Aside from joining calls for immediate ceasefire in Zamboanga City, Bayan also urged the public to put pressure on the Aquino government to allow international bodies such as the International Committee on the Red Cross to assist and ascertain the conditions of civilians caught in the armed conflict. Bayan decried how the only source of information the public has, so far, are the police and military. “We may not be seeing the whole picture from the daily press conferences by the military,” Bayan said.

It urged the Aquino government to make clear its policy on the MNLF and current peace efforts with the MILF, saying that the continuing failure of the Philippine government to address the roots of the armed conflict will give rise to continuing resistance by other groups and forces in the future. Bayan noted that previous and current peace efforts by the Philippine government have “focused mainly on cooptation and pacification of the various armed groups rather than addressing the socio-economic root causes of the armed conflict.” It reminded Aquino that only through engaging in genuine socio-economic and political reforms, and by upholding the Moro people’s right to self-determination, can a just and lasting peace be secured.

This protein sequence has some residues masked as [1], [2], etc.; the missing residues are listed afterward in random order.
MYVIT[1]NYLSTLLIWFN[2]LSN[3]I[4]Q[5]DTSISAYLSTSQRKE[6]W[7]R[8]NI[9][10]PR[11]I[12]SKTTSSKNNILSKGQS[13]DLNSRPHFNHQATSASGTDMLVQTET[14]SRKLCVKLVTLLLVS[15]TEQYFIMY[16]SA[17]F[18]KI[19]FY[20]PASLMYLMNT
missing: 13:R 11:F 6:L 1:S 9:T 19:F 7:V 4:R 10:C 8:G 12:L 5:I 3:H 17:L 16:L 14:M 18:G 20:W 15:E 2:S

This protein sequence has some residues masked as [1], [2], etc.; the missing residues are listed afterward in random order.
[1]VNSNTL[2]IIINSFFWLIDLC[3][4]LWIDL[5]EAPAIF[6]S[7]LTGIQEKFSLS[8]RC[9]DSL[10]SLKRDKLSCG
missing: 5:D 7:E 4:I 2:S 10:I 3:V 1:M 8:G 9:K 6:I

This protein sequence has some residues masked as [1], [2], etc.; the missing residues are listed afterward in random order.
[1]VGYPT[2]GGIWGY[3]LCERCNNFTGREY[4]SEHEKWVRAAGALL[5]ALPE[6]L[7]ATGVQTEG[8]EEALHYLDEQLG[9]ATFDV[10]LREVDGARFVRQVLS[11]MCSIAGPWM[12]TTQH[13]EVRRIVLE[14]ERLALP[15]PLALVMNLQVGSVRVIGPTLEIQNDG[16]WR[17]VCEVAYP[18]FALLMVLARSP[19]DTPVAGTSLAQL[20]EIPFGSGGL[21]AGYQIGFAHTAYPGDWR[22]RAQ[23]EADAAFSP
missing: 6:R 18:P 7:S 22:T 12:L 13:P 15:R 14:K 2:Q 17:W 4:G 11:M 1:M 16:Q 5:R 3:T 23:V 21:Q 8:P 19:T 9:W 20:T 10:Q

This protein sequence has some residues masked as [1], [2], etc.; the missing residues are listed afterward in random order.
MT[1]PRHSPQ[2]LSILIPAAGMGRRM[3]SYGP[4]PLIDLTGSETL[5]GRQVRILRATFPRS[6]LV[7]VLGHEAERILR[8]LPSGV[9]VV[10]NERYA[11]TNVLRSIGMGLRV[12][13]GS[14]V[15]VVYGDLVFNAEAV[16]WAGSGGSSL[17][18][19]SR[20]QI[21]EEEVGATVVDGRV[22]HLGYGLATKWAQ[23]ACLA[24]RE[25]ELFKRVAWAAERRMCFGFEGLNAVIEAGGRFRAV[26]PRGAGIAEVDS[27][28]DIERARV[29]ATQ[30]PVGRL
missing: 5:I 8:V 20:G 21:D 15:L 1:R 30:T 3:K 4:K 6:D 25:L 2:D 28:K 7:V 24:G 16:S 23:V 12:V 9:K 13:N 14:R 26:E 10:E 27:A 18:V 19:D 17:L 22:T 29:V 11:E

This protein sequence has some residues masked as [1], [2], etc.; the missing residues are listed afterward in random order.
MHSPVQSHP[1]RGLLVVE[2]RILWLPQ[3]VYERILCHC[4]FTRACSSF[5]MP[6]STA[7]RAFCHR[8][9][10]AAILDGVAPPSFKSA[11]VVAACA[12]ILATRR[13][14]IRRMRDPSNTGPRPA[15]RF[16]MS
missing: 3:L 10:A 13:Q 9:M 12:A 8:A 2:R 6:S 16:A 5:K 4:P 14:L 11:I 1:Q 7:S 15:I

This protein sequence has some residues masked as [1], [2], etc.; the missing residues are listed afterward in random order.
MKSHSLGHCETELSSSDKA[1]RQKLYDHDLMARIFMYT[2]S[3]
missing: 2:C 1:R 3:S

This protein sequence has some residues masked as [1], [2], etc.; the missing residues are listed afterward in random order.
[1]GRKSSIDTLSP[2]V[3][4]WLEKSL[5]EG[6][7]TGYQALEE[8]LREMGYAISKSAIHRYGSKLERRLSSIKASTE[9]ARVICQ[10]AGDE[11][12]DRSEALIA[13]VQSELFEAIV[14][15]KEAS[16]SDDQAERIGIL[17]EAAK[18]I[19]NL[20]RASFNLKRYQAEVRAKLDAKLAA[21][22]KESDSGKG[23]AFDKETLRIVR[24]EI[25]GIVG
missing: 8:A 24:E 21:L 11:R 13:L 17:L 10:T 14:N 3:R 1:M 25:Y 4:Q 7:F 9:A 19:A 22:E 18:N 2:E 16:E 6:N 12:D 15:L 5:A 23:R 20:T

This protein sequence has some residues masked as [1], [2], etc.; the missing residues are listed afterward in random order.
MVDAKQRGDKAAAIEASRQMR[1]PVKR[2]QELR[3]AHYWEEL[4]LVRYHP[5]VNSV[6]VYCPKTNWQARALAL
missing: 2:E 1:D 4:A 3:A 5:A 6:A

Possibilities of such socio-economic reforms are further shrinking though, as “The intensifying war footing of the Aquino administration and its foreign patrons is rapidly militarizing our society, setting the stage for further violations of children and women’s rights,” De Jesus of Gabriela warned. She noted that as the government devotes more of its budget to pork, guns, bullets, bombs and soldiers, there will be less money for housing, women’s shelters, and services for women and children.” (